NEW VENTURE RESEARCH: METHODOLOGICAL APPROACHES AND RESULTS
New venture research has used a variety of statistical data analysis techniques for examining the relationship between new venture strategy and new venture performance. Biggadike (1979), Miller and Camp (1985), MacMillan and Day (1987), and Roure and Keeley (1990) found that the assumptions underlying parametric statistical data analysis techniques were violated by the financial performance data in their new venture strategy research. Nonetheless, the vast majority of these and other studies have utilized parametric techniques for exploring relationships between strategy and new venture performance. Furthermore, with the exception of those listed above, the majority of such studies have often failed to explicitly check or fully discuss whether the assumptions underlying the appropriate usage of parametric techniques were satisfied by the data utilized in such studies. By contract, Sandberg (1986) and Kunkel (1991) are among the few studies which utilized nonparametric techniques to examine the impact of new venture strategy on venture performance.
Despite these differing approaches, the majority of these and other studies have found that new venture strategy is an important determinant of new venture performance.
Prior Findings vis-à-vis Scope
The vast majority of prior research has found that the scope of a new venture's strategic activities has a significant impact on new venture performance (e.g., Biggadike, 1979; Kunkel, 1991; Miller & Camp, 1985; Roure & Madique, 1986; Sandberg, 1986). Thus, we hypothesize:
H4: There will be differences in new venture performance based on the breadth of scope a new venture pursues.
Most, though not all, prior studies have also found that broad
scope strategies are more successful than intermediate or narrow
scope strategies. This study expects to find that broad
scope strategies will be the most successful, followed by intermediate scope strategies:
H4a: New ventures pursuing board scope strategies will have higher levels of economic performance than those ventures pursuing intermediate or narrow scope strategies.
H4b: New ventures pursuing intermediate scope strategies will have higher levels of economic performance than those ventures pursuing narrow scope strategies.
Prior Findings via-a-vis Strategic Weapons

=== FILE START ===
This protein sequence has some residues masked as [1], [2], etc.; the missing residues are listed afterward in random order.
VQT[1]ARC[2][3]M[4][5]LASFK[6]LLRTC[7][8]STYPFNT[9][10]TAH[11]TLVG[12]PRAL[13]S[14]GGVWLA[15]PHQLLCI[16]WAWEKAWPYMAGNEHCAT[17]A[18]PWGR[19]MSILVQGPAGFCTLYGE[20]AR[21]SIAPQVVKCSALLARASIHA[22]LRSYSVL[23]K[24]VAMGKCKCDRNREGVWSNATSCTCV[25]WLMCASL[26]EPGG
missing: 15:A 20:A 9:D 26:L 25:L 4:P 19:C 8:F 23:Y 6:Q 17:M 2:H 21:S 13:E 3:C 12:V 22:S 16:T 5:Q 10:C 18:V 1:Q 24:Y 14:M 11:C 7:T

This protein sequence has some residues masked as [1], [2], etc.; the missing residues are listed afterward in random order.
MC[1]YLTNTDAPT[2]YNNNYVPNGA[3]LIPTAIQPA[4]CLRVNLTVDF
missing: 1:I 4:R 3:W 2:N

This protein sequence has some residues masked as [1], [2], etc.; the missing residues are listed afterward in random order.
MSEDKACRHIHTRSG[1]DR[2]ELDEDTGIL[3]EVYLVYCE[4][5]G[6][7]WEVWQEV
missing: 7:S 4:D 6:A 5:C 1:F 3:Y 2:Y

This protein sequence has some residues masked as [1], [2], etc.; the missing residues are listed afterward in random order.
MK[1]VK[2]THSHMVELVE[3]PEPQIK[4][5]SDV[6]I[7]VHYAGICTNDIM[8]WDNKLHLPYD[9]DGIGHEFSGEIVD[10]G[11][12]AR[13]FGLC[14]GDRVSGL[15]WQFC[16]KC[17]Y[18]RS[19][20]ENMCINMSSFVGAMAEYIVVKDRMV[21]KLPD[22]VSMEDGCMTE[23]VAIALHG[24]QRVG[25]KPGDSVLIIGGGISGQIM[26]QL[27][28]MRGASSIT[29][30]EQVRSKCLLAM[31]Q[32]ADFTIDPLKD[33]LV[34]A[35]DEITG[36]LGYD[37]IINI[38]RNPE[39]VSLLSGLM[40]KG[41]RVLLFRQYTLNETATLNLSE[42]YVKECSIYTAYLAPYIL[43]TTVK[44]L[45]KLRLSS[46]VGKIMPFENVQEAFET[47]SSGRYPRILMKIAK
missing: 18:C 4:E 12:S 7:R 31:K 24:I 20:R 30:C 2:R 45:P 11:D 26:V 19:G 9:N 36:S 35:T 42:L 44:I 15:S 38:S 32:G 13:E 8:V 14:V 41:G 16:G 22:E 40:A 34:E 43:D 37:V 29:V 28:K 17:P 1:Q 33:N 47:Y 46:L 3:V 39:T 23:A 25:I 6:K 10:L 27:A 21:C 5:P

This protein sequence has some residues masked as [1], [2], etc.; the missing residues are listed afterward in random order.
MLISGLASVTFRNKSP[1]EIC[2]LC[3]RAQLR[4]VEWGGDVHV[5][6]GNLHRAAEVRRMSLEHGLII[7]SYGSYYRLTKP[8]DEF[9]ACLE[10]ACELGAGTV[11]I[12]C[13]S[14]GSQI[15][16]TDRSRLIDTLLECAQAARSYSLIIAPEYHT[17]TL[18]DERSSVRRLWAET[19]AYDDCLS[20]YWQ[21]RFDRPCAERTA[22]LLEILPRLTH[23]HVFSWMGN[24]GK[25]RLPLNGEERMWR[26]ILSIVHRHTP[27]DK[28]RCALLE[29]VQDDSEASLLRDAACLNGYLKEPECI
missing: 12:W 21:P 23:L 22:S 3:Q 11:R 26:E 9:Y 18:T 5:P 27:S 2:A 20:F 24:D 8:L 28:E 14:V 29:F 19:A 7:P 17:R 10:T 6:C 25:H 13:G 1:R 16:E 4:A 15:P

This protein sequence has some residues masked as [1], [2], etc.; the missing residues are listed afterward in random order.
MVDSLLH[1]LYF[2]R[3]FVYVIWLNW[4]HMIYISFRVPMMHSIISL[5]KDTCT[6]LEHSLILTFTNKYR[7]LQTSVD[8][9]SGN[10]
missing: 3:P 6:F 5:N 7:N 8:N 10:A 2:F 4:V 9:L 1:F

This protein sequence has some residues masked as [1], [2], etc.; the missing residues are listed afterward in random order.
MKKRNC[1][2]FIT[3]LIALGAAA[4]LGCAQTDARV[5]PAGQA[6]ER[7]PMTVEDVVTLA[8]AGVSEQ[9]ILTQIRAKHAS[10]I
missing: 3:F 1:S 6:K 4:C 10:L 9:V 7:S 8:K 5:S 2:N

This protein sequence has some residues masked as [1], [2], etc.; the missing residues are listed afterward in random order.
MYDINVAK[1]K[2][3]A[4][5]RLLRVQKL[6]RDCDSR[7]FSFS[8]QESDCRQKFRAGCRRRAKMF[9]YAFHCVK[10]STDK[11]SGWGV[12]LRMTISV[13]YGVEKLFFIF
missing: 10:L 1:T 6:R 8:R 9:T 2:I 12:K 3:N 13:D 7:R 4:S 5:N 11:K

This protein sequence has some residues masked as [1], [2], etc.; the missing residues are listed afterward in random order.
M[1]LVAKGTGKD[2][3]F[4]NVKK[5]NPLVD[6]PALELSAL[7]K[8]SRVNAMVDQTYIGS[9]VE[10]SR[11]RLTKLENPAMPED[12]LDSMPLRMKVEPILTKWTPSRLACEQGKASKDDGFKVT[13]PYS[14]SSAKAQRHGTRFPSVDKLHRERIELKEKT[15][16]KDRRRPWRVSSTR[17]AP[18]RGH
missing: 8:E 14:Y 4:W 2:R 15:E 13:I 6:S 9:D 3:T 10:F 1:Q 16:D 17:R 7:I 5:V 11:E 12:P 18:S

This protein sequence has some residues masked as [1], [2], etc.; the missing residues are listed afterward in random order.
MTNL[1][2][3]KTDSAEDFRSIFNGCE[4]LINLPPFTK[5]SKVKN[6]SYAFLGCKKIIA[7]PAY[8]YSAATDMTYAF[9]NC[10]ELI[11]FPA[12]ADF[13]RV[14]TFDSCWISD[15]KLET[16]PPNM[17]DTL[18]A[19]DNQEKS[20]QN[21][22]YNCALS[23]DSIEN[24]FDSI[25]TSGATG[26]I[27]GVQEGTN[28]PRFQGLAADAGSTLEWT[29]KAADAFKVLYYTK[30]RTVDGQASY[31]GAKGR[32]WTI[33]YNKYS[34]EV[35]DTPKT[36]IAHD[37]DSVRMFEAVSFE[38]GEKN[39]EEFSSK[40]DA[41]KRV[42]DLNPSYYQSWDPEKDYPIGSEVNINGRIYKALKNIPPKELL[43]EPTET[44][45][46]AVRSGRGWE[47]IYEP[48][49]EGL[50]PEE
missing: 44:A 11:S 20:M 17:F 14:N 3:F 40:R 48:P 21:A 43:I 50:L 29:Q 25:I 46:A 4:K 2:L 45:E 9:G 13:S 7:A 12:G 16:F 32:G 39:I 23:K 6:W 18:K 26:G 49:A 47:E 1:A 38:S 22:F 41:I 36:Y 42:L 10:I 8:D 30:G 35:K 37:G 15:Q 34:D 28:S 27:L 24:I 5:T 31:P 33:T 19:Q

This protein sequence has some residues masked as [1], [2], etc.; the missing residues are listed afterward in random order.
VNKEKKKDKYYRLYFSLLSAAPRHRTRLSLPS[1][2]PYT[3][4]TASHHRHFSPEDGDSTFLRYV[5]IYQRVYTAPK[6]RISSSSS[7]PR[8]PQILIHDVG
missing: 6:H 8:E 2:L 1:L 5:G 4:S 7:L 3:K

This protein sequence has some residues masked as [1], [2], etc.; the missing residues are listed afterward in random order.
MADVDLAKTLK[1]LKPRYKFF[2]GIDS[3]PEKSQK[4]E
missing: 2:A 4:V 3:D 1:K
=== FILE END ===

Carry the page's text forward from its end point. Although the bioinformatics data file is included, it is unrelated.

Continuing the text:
There is substantial evidence that new venture performance is influenced by the strategic weapons a new venture emphasizes (e.g., Biggadike, 1979; Kunkel, 1991; Miller & Camp, 1985; Roure & Madique, 1986). Thus, we hypothesize:
H5: There will be differences in new venture performance based on the strategic weapons which a new venture emphasizes.
The majority of prior studies found that emphasizing both higher relative quality and lower relative prices resulted in superior new venture economic performance. This study expects to find that new ventures which emphasize higher relative quality and lower relative prices will achieve superior levels of performance:
H5a: New ventures pursuing strategies based on higher relative quality and lower relative price will achieve superior levels of economic performance.
Most, though not all, prior studies also indicate that ventures emphasizing higher relative quality are more successful than those emphasizing lower relative price. This study expects to find new ventures which pursue a strategy based on emphasizing higher relative quality will outperform those ventures which pursue a strategy emphasizing either lower or comparable relative prices:
H5b: New ventures pursuing strategies based on higher relative quality will have higher levels of new venture economic performance than those ventures which pursue a strategy based on either lower or comparable relative prices.
This research utilizes a longitudinal research design for a cross-section of new ventures in various industries. The primary reason for the use of this type of design was to determine the appropriateness and validity of using analogous parametric and nonparametric statistical data analysis techniques for examining relationships in new venture research.
A total of 455 initial public offering prospectuses were
examined for firms which had